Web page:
Happy Marvelous Middle Grade Monday, Reading Nook!
Today, I'm reviewing The War that Saved My Life by Kimberly Brubaker Bradley. This is the story of Ada and Jamie, two displaced siblings in wartime England, who are billed with Susan, a woman who never thought she'd want a family.
Even though Ada, Jamie and Susan never expected to find family or love with each other, they soon begin to realize that both can exist in the most unlikely of places.
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Hardcover, 320 pages
Expected publication: January 8th 2015 by Dial
Format read: E-ARC via publisher
Bradley's writing, spot-on characterization and compelling story, will make this a story that readers of all ages will cherish, and make this a classic in the making.
Ten-year-old Ada has never left her one-room apartment. Her mother is too humiliated by Ada’s twisted foot to let her outside. So when her little brother Jamie is shipped out of London to escape the war, Ada doesn’t waste a minute—she sneaks out to join him.
So begins a new adventure of Ada, and for Susan Smith, the woman who is forced to take the two kids in. As Ada teaches herself to ride a pony, learns to read, and watches for German spies, she begins to trust Susan—and Susan begins to love Ada and Jamie. But in the end, will their bond be enough to hold them together through wartime? Or will Ada and her brother fall back into the cruel hands of their mother?
This masterful work of historical fiction is equal parts adventure and a moving tale of family and identity—a classic in the making.
Bradley introduces us to ten-year-old Ada, a young girl with an untreated club foot who has never left her London apartment. Her mother has convinced her that she should be ashamed of her deformities, and should hide herself away from the rest of the world.
However, when her younger brother Jamie is scheduled to be evacuated to the British countryside, Ada decides that she can't let him go alone. She sneaks out to join him, and brother and sister are billeted with Susan Smith, a woman who is struggling with her own loss in life. While distrustful of one other at first, Ada, Jamie and Susan quickly begin to find love and family in each other...
Bradley's tale of a girl who begins to discover that her world is far more expansive than her one-bedroom London flat, is alternately poignant and heartbreaking. Bradley absolutely nails Ada's voice from the very first page, showing that years of being locked up by her mother have left her with a naivete that makes every joyous discovery in her new life, all the more heartbreaking.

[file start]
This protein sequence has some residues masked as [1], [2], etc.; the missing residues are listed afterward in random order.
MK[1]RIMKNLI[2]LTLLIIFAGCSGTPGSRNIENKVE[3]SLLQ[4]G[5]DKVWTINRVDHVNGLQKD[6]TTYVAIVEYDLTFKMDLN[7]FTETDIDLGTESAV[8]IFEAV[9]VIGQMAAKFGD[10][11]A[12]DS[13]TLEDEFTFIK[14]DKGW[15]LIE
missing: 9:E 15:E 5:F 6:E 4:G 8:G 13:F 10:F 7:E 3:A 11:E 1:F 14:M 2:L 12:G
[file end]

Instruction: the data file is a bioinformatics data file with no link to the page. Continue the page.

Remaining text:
Even as Ada and Jamie settle into life with Susan in the countryside, Bradley is careful to show that years of emotional manipulation cannot be easily escaped. Despite establishing her own identity and circle of friends in her new home, Ada cannot let go of the idea that she can still have a happy family life with her mother and brother. Through Ada's struggles to come to terms between her past and her present, Bradley tactfully explores just what it takes to help someone gain the self-confidence to overcome so many years of emotional manipulation,
While Ada ultimately proves her bravery and courage, both at home and in direct relation to the ongoing war, it's the journey that she takes to get there, (and those whom she influences in the process), which makes Bradley's book such a compelling read.
Of special note: Bradley approaches the concept of child abuse and mental illness with profound sensitivity and understanding throughout the novel. While she doesn't hesitate to show the genuine scars that harsh, abusive actions can cause on younger children, Bradley is also careful to show Ada and Jamie's growing awareness that they are not responsible for the actions of others. They should not and cannot blame themselves for others who chose to behave badly to them.
Educators and parents will likely appreciate Bradley's subtle message that individuals can control how we react to situations, and not let the emotions of other dictate feelings of self-worth. Ada and Jamie's struggles to overcome past criticism, can also help encourage potential discussions on how to overcome previous peer and societal pressure.
I highly recommend The War that Saved My Life for fans of middle-grade historic fiction. I also recommend Bradley's book for educators and parents who are looking for a title that humanizies the difficulties of war and certain family dynamics, while also providing younger readers with examples of how two young siblings deal with their own challenges, as they learn to love themselves and each other.